There are lots of stories and legends surrounding Toyota Production Systems and Lean creator, Taiichi Ohno. In one story, he was implementing a cost reduction strategy for Toyota. There was a team of people, let’s say it was 100 to make the story easier to tell. Taiichi cut ten people from the team and sent them to other parts of the plant. This staff changed cut production on the team by 10%. The goal wasn’t to slow things down of course. When he cut staff, he also left them with command to rise back to their previous levels of production. If the team managed to do that, they had successfully found and removed some sort of waste from their process.
Taiichi was not known for being a gentle guy.
I am seeing this same pattern of cost cuts in software teams over the past few years. Unfortunately that usually isn’t followed with the same reasoning and depth.
I read a news story this morning about one persons experience working at HubSpot, a company that seems to drip ‘startup’. The story mostly follows Dan’s first day of touring the office and meeting new co workers. The tour was a walk through isles of ‘cool’ looking young people with styled hair and fashionable clothes, nap rooms with hammocks and music rooms for people to blow off steam, and gaming areas with foosball tables and video games.
I’ve been through that same tour a few of times now. At this point, I’m a little more salty and maybe not cynical but realistic. The article made me realize two things about startup culture.
I left my full time job to go freelance (or independent if you prefer) full time on April 1 of last year.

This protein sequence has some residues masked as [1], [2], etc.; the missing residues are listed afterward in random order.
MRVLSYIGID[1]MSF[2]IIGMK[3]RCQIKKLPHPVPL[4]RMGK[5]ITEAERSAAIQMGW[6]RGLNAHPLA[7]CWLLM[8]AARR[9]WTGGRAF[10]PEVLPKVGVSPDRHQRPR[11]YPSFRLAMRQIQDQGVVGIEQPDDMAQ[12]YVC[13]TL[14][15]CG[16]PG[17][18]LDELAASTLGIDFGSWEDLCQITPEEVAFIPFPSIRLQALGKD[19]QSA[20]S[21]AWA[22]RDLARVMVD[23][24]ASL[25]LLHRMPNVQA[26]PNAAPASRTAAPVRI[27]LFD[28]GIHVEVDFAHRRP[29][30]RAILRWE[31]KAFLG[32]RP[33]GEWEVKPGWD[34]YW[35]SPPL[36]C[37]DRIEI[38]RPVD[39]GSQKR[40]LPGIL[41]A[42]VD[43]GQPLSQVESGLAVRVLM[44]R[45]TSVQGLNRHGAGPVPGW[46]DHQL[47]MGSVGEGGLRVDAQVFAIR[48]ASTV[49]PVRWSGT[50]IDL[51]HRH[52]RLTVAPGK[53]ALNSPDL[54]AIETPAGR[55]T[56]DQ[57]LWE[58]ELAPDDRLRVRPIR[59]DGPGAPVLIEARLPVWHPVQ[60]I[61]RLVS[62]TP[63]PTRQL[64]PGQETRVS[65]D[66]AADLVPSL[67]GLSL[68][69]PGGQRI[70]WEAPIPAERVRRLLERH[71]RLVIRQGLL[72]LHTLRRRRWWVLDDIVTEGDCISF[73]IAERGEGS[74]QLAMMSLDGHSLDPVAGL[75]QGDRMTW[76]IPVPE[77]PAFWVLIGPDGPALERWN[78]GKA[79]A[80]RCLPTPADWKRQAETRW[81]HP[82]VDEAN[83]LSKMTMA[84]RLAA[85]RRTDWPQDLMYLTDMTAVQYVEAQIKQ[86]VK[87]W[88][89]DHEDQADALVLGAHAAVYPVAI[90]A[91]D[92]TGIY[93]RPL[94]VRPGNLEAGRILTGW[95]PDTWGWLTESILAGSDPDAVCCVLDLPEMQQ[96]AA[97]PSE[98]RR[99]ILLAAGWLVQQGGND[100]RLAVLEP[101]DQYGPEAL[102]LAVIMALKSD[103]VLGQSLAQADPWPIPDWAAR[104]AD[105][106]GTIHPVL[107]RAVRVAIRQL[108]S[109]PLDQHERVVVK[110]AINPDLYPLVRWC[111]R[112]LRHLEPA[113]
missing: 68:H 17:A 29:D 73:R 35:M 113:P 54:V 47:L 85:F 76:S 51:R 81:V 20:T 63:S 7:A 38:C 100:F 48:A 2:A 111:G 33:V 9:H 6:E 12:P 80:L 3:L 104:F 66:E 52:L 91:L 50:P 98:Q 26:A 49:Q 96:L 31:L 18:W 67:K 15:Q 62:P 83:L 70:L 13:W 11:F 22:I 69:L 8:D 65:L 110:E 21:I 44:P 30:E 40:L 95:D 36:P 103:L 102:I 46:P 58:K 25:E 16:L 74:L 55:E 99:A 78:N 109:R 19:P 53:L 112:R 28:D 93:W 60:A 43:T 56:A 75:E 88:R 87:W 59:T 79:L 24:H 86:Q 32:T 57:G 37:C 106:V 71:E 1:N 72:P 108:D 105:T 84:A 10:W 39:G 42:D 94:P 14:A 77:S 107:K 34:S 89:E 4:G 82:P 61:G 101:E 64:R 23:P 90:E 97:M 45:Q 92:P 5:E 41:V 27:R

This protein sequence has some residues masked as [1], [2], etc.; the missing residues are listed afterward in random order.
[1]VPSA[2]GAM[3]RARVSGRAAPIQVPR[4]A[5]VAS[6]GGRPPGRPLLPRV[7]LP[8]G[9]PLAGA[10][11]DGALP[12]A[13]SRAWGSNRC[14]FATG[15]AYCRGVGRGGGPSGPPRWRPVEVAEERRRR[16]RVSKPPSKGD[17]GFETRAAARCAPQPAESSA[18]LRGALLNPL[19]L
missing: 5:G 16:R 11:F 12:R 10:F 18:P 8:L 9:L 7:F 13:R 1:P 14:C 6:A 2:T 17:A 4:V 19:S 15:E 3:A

As far back as I can remember, I always wanted to shed the traditional employer / employee relationship and strike out on my own. I wanted to build something for myself instead of someone else, and more importantly wanted to jump in to projects and add value now instead of waiting for permission to start. With some help from Uncharted Waters co-blogger, Matt Heusser, I was finally able to take the jump around this time last year.
It has been a great adventure so far and of course with a little experience now I have a different view on independent life.
Customer service is one of the big reasons independent people like me stay deep in contracts.
About two months ago, I noticed a water spot growing on the kitchen ceiling. It took a surprising amount of trouble shooting to figure out that the source of the spot was not a cracked pipe or loose coupling. Part of that trouble shooting involved cutting a hole in the kitchen ceiling sheet rock to get a better view of what was happening.
The service we got from plumbers and the drywall guy that came out to patch the hole was incredible and reminded me of a couple important things.
- A hiring manager told me that occasionally he gets people who look great on paper, interview well, yet cannot do the work at all. He wanted a waiver on his contract, that if the person is let go within two weeks, they would pay nothing.
- A candidate we interviewed gave fantastic answers … until we asked for specifics about how to do the work.
- Another hiring manager told me that once the candidate gets to the interview, she throws away the resume, because they are so full of deception, she might as well start over.
I think I understand what is going on here, and I have a few ideas to help.